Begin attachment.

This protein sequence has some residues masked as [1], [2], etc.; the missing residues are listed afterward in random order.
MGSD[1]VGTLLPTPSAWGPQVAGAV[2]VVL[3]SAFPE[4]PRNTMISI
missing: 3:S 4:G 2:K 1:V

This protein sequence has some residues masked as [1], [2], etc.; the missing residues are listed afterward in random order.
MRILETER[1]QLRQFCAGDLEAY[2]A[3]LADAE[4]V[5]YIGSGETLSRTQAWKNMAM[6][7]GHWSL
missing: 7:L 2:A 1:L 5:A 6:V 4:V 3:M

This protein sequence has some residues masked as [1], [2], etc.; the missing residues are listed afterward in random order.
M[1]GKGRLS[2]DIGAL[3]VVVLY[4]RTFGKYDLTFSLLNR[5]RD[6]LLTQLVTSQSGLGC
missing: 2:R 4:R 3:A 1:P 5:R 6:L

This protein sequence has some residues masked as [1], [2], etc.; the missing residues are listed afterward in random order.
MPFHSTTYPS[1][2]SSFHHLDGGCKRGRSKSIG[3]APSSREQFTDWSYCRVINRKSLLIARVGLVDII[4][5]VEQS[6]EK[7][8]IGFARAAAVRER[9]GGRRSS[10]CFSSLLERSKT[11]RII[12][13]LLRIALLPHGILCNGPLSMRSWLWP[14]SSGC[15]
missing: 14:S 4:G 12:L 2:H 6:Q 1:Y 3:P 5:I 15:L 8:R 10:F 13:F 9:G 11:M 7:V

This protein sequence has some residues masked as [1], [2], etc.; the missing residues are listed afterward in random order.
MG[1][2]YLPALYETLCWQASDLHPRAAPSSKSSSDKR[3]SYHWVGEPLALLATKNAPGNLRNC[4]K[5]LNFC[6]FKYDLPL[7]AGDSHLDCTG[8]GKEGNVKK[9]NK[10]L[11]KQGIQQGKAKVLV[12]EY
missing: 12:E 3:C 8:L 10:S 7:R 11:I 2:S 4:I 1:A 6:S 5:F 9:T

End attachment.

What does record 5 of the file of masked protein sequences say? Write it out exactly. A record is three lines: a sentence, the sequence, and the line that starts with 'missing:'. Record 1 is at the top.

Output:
This protein sequence has some residues masked as [1], [2], etc.; the missing residues are listed afterward in random order.
MG[1][2]YLPALYETLCWQASDLHPRAAPSSKSSSDKR[3]SYHWVGEPLALLATKNAPGNLRNC[4]K[5]LNFC[6]FKYDLPL[7]AGDSHLDCTG[8]GKEGNVKK[9]NK[10]L[11]KQGIQQGKAKVLV[12]EY
missing: 12:E 3:C 8:L 10:S 7:R 11:I 2:S 4:I 1:A 6:S 5:F 9:T